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CLEVELAND – Deep down, Stephen Strasburg had to enjoy the past week. He made a dazzling major-league debut with the Nationals, then won his second start as well while becoming the talk of baseball. The 21-year-old right-hander even read the Top 10 list on Late Night with David Letterman.

Yet, if Strasburg is enjoying what has to be the hyped debut in major-league history, he is doing a good job of keeping it deep down inside. He raised his record to 2-0 on yesterday afternoon as the Nationals beat the Indians 9-4 to cap his amazing week. However, when asked to sum what a great week it had been, he responded without even a hint of a smile that "it was just like any other week, and now I've got to get ready for my next start." That being said, we certainly don't have to worry about Strasburg partying himself right out of the game at an early age.

Strasburg's response can be interpreted one of three ways: 1) as trying to be a humble rookie in order to defer to the veterans, 2) as being condescending with the media, or 3) being so extremely focused on his pitching that he has failed to see the big picture he has painted in becoming both a National and national sensation.

Condescending can be scratched off the list, because Strasburg is polite and everyone in the Nationals' organization raves about him being a good person. Deferential is also out, because a player this talented and being a good guy does not have to worry about incurring the wrath of any disgruntled veterans.

Thus, the answer can only be great focus. Nationals manager Jim Riggleman and catcher Ivan Rodriguez both marvel at how unaffected Strasburg is by all the hullabaloo that has accompanied his arrival in the major leagues just a year after being the first overall selection in the first-year player draft from San Diego State and signing a draft-record $15.1 million contract.

"Whatever the expectations are of Stephen, I know that they will have no affect on his performance," Riggleman said. "Regardless of whether he pitches a good game or a bad game, trying to live up to expectations and any other outside influences is not going to play a part. I may be oversimplifying that a little bit, but all the attention and publicity really doesn't concern him. His mind is on pitching and the task at hand."

"He's a real quiet guy, and so far he's been totally focused with his preparation for his next start every five days," Rodriguez said. "He works very hard and everyone notices it. He's a great guy and a great teammate. He has the respect of everybody in our clubhouse."

Strasburg was not quite as dominant as in his debut last Tuesday night when he struck out 14 batters and did not issue a walk in seven innings and 96 pitches in his victory over the Pirates at Nationals Park. This time, he needed 95 pitches to get through 5 2/3 innings and walked five.

However, he also allowed only one run on a solo home run by Travis Hafner in the second inning in which the designated hitter reach down and golfed a 99 mph down-and-in fastball over the right-field fence on a line drive. That was also one of just two hits Strasburg allowed while striking out eight. Thus, through two starts, he has given up three runs and six hits in 12 2/3 innings with five walks and 22 strikeouts.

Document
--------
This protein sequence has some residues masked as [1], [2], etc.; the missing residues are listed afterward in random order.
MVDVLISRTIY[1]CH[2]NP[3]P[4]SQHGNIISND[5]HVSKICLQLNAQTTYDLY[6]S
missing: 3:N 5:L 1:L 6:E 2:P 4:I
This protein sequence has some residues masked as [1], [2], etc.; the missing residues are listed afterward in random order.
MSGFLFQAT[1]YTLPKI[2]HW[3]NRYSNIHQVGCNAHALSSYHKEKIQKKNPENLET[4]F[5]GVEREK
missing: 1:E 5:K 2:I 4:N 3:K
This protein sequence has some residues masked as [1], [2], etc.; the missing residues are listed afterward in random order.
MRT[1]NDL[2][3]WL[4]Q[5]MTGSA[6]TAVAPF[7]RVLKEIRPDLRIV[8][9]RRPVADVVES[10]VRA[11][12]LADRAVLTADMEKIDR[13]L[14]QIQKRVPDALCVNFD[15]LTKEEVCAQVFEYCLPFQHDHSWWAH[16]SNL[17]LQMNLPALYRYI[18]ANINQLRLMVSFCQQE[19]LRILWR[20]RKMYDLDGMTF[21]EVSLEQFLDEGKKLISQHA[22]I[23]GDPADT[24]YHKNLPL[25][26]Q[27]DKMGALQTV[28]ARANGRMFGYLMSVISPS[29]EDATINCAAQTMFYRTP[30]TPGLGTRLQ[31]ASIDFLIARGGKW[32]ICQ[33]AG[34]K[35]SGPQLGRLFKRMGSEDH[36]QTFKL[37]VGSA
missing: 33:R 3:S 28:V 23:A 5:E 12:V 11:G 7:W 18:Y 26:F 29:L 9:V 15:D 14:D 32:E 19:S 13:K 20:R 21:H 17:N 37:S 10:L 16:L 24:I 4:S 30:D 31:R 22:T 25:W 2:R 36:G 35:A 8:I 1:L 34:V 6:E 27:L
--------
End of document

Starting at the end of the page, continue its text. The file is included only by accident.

"He pitched better in this game than the line score will show," Riggleman said. "He had to deal with some things."

While Strasburg may have an almost superhuman ability to block out off-the-field distractions, he was bothered by the mound at Progressive Field. He had trouble with his landing spot because of a hole that Indians starter David Huff had dug during his 5 2/3-inning stint. Twice, Strasburg requested home plate umpire Brian O'Nora ask the grounds crew to fill in the hole. Afterward, Strasburg was almost apologetic that he let something penetrate his laser-like focus.

"I was just slipping a little bit," Strasburg said. "There are going to be things like that happen in a game, and I can't let it bother me like I did. I wasn't able to make the adjustment as well as I wanted to and that was disappointing, but at least I was able to keep us in the game."

Strasburg did that and more and capped off what had to the be the biggest week for the franchise since the Expos moved from Montreal to Washington just before spring training began in 2005 and became the Nationals. His two victories have caused the biggest buzz in the capitol since the Obama inauguration and came after the Nationals began the week by selecting Bryce Harper with the first overall draft pick, a 17-year-old catcher/outfielder with such prodigious power in his bat that he figures to make a "Strasburgian" impact on the major-league lineup in a few years.

The Nationals' high-water mark came in their first season in Washington when they went 81-81. They haven't had a winning season and endured 103 losses in 2008 and 102 losses in 2009.

However, there is reason to believe things are getting better, as the Nationals are a respectable 31-33 this season. In addition to Strasburg, they have a number of key players 26 or younger, including third baseman Ryan Zimmerman, outfielder Roger Bernadina, left-handed starter John Lannan, right-handed starter Luis Atilano, closer Matt Capps, and right-handed set-up men Tyler Clippard and Drew Storen.

Another youngster the Nationals are banking on, right-hander Jordan Zimmermann, began an injury rehabilitation assignment at High-A Potomac last week as he tries to come back from Tommy John surgery. The Nationals also figure to add rehabbing right-handers Jason Marquis and Chien-Ming Wang to their rotation, possibly before the All-Star break. All in all, there are a lot of positive developments for a team that was 26-61 last year at the All-Star break when Manny Acta was fired as manager and Riggleman was promoted from bench coach.

Yet, Riggleman does not allow himself to get too excited yet. His team had lost nine of its last 14 games before yesterday, falling into last place in the National League East.